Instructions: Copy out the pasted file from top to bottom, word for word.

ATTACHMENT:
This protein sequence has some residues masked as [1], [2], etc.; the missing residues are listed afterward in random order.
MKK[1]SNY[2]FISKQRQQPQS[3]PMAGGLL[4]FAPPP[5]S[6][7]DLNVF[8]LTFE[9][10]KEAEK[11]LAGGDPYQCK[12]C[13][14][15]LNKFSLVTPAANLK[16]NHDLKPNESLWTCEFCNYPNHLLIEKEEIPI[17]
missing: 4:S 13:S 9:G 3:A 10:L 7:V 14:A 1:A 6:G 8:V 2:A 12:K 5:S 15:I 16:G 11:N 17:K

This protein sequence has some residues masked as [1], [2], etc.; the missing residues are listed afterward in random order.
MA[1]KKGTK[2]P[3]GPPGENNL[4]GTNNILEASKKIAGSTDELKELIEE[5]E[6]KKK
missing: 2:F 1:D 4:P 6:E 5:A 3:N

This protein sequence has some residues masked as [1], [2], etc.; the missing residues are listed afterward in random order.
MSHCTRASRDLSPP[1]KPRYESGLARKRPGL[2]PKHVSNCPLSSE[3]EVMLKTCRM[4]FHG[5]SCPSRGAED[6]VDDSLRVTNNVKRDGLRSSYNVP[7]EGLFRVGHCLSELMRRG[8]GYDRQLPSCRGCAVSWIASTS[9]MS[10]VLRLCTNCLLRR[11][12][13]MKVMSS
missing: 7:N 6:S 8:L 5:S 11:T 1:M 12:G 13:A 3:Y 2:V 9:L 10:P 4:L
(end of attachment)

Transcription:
This protein sequence has some residues masked as [1], [2], etc.; the missing residues are listed afterward in random order.
MKK[1]SNY[2]FISKQRQQPQS[3]PMAGGLL[4]FAPPP[5]S[6][7]DLNVF[8]LTFE[9][10]KEAEK[11]LAGGDPYQCK[12]C[13][14][15]LNKFSLVTPAANLK[16]NHDLKPNESLWTCEFCNYPNHLLIEKEEIPI[17]
missing: 4:S 13:S 9:G 3:A 10:L 7:V 14:A 1:A 6:G 8:V 2:A 12:K 5:S 15:I 16:G 11:N 17:K

This protein sequence has some residues masked as [1], [2], etc.; the missing residues are listed afterward in random order.
MA[1]KKGTK[2]P[3]GPPGENNL[4]GTNNILEASKKIAGSTDELKELIEE[5]E[6]KKK
missing: 2:F 1:D 4:P 6:E 5:A 3:N

This protein sequence has some residues masked as [1], [2], etc.; the missing residues are listed afterward in random order.
MSHCTRASRDLSPP[1]KPRYESGLARKRPGL[2]PKHVSNCPLSSE[3]EVMLKTCRM[4]FHG[5]SCPSRGAED[6]VDDSLRVTNNVKRDGLRSSYNVP[7]EGLFRVGHCLSELMRRG[8]GYDRQLPSCRGCAVSWIASTS[9]MS[10]VLRLCTNCLLRR[11][12][13]MKVMSS
missing: 7:N 6:S 8:L 5:S 11:T 1:M 12:G 13:A 3:Y 2:V 9:L 10:P 4:L